Tracey Paleo – Gia On The Move

As a 6-hour theatrical journey of life, death, pain, loss, suffering, discovery, ecstasy, and triumph…
…THE INHERITANCE is thoroughly astounding! More…

Dana Martin – Stage Raw

Matthew López’s sprawling saga, The Inheritance Part 1 and Part 2, is an artistically refined and emotionally raw examination of modern gay life in the aftermath of the AIDS epidemic. The Geffen’s season opener has seismic power that won’t be soon forgotten. Read more…

Don Shirley – Angeles Stage

When a narrative work of art attains “classic” stature, it often settles comfortably into collegiate required-reading lists — but loses its share of the current limelight. So if E.M. Forster or Homer were alive today and sampling theater on the west side of Los Angeles County, would they be delighted that their creations are again being mentioned outside the classroom?Or would they be disturbed that their works are reference materials for playwrights with distinctively 21st-century perspectives — and that these writers are adapting the originals to reflect previously unrepresented points of view?

I’m talking about the West Coast premiere of Matthew López’s “The Inheritance” at Geffen Playhouse in Westwood and the professional LA premiere of Margaret Atwood’s “The Penelopiad” at City Garage in Santa Monica. Read more…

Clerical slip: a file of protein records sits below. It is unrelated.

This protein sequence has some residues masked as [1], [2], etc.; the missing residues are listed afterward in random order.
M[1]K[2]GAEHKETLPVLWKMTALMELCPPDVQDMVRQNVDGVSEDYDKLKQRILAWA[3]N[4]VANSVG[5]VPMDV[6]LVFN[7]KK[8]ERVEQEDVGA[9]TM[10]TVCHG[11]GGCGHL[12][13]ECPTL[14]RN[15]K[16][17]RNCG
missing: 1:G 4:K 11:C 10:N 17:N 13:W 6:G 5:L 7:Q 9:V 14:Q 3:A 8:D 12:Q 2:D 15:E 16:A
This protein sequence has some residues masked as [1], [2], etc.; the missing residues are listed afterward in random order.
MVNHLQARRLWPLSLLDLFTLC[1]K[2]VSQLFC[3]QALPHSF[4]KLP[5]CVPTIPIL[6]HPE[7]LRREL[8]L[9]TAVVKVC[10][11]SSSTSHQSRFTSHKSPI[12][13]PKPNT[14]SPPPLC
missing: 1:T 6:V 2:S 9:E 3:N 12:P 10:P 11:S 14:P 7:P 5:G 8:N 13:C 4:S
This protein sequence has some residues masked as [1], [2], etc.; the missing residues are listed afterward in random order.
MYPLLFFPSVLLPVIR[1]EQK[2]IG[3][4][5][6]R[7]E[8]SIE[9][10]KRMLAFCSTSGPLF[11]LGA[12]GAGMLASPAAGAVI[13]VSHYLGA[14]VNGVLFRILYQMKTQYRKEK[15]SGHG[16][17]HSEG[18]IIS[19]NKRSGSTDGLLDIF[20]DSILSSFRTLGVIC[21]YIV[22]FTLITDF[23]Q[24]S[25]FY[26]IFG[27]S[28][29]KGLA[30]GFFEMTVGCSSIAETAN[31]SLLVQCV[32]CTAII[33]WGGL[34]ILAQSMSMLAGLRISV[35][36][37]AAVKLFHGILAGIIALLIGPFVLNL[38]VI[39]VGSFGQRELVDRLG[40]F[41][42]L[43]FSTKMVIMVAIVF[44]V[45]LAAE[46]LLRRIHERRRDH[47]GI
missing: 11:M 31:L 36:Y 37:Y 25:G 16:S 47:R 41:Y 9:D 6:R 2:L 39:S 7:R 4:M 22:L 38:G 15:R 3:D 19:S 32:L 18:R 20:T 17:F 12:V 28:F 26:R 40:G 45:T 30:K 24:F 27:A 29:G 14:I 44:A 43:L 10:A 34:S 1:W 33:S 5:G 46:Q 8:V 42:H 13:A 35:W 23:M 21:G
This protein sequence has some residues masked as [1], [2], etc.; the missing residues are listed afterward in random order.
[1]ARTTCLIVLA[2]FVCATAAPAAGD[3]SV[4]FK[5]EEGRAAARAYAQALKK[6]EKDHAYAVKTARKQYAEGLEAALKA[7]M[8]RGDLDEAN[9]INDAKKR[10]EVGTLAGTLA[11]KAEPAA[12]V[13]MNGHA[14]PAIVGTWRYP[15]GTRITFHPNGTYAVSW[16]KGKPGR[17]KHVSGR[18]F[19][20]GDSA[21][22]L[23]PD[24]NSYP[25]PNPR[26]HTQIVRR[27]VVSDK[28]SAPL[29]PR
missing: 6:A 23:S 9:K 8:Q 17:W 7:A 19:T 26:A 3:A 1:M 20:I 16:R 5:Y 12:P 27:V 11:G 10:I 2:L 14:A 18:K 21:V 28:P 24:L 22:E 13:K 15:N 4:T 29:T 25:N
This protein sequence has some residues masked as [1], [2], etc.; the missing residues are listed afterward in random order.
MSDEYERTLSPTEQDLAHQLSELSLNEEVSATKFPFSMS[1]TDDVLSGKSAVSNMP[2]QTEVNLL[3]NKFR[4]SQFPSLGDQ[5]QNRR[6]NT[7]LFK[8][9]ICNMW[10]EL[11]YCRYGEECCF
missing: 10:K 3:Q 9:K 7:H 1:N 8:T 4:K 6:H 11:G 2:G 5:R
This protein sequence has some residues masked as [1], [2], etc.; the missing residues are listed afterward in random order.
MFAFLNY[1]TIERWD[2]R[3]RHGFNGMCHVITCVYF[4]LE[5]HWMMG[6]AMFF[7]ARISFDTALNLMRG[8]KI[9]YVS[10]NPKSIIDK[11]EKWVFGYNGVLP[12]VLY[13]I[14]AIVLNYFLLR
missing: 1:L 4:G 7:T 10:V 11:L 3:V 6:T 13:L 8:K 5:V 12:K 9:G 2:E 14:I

Through November 27

THE LEGEND OF GEORGIA MCBRIDE at International City Theatre

Photo by Kayte Deioma

Photo by Kayte Deioma

Rob Stevens – Haines His Way

Can an Elvis Impersonator reinvent himself as a drag queen? More to the point–can an impoverished married straight man with a child on the way become a successful star drag act? This is the thin premise that playwright Matthew Lopez has used to create his hilariously outrageous ode to the art of drag The Legend of Georgia McBride at International City Theatre in Long Beach. Women grab your best gay friend; men clutch your pearls and enjoy the rip-roaring good time that director Jamie Torcellini has staged. Read more…

Now through June 26

THE WHIPPING MAN at South Coast Repertory

Photo by Debora Robinson

Photo by Debora Robinson

Margaret Gray – LA Times

Remember the scene in “Gone With the Wind” when Scarlett fries latkes for a Hanukkah party at Tara? No? Right, there wasn’t such a scene. American Civil War sagas seldom reflect a Jewish perspective.

Read more…

Terry Morgan  -  Stage Raw

Matthew Lopez’s The Whipping Man is reputed to be one of the most widely produced American plays of the past few years. I can see why. It’s well written, with several splendid speeches for actors. It only has three roles and doesn’t necessarily require a fancy set.

Read more…

Melinda Schupmann – Arts In LA

Matthew Lopez’s evocative Civil War story opens in near darkness as a Jewish Confederate captain, Caleb (Adam Haas Hunter), drags himself into his severely damaged home near Richmond, Va., a few days after the recent cessation of the war. Seriously wounded, he is met by former slave Simon (Charlie Robinson), who has stayed behind to look after things after the family fled.

Read more…

Now running through January 25.

.